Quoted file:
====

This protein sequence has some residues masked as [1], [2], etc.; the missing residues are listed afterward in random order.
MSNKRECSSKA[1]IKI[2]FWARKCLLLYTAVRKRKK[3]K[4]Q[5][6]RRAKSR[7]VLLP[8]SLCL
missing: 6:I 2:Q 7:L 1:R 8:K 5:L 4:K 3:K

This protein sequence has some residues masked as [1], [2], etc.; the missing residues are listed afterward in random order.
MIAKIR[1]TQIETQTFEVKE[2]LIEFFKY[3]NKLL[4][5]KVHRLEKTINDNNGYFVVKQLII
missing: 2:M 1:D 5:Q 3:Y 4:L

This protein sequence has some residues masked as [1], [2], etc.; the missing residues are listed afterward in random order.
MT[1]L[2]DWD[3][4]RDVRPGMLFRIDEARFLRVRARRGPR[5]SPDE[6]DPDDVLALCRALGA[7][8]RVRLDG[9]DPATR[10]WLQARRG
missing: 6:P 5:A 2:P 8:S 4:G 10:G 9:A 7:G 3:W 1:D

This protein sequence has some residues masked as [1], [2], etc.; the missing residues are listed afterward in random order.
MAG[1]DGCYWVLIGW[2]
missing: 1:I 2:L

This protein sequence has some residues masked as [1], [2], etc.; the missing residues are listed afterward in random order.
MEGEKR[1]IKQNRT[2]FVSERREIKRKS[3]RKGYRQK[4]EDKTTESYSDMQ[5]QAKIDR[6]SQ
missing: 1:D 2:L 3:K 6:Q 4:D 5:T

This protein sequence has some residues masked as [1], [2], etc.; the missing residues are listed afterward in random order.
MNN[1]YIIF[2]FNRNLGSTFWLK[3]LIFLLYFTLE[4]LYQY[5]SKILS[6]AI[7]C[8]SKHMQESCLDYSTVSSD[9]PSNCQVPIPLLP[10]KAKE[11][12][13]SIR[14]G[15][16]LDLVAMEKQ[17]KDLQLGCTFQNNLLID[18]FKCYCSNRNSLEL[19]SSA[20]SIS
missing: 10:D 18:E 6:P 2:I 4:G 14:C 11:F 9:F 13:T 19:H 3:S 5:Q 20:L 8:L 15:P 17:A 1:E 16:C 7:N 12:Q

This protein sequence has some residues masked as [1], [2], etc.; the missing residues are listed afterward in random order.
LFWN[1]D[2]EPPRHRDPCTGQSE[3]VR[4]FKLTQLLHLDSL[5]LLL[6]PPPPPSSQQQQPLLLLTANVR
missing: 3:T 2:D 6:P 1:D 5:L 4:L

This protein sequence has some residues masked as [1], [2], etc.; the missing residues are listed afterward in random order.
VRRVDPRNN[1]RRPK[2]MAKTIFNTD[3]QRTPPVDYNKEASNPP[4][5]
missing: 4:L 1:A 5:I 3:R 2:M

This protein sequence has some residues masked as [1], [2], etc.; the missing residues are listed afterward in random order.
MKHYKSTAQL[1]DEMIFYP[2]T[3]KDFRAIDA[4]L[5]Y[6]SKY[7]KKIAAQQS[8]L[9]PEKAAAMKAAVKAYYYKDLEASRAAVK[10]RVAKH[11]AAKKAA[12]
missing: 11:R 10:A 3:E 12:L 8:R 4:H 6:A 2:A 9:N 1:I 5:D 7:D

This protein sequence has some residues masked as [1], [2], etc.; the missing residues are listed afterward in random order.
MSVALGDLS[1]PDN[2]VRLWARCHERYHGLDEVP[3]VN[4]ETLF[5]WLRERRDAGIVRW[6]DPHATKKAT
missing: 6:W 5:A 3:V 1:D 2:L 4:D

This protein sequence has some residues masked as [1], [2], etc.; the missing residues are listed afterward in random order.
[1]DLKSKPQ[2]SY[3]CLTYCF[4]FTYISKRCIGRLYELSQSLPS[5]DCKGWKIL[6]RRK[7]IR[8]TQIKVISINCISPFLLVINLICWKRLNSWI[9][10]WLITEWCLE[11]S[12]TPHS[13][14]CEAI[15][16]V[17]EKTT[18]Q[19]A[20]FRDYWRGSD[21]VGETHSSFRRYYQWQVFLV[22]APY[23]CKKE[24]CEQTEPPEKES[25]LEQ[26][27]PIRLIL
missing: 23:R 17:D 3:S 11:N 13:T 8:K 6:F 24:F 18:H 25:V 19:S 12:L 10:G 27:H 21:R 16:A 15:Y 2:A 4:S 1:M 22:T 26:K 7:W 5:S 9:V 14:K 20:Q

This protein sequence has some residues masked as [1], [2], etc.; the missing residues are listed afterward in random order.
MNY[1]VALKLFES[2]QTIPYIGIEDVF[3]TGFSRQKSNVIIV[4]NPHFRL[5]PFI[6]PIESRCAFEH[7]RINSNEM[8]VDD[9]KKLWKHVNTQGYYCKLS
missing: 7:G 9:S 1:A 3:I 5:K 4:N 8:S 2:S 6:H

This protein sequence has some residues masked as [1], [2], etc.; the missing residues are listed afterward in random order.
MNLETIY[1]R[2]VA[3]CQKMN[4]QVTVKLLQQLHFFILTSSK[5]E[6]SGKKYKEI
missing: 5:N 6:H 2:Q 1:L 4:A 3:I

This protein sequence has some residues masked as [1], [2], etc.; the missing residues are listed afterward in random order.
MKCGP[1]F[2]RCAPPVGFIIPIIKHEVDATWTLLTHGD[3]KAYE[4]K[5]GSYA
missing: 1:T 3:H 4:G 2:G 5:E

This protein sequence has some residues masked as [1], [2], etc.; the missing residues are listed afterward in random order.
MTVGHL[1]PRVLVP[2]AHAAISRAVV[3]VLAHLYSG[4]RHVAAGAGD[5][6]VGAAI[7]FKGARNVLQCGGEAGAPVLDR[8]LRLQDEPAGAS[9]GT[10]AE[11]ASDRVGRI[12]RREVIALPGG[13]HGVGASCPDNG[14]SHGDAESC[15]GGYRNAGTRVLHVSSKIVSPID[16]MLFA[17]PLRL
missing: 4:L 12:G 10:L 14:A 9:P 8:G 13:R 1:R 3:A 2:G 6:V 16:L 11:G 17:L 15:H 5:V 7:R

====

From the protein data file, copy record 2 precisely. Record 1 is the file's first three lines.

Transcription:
This protein sequence has some residues masked as [1], [2], etc.; the missing residues are listed afterward in random order.
MIAKIR[1]TQIETQTFEVKE[2]LIEFFKY[3]NKLL[4][5]KVHRLEKTINDNNGYFVVKQLII
missing: 2:M 1:D 5:Q 3:Y 4:L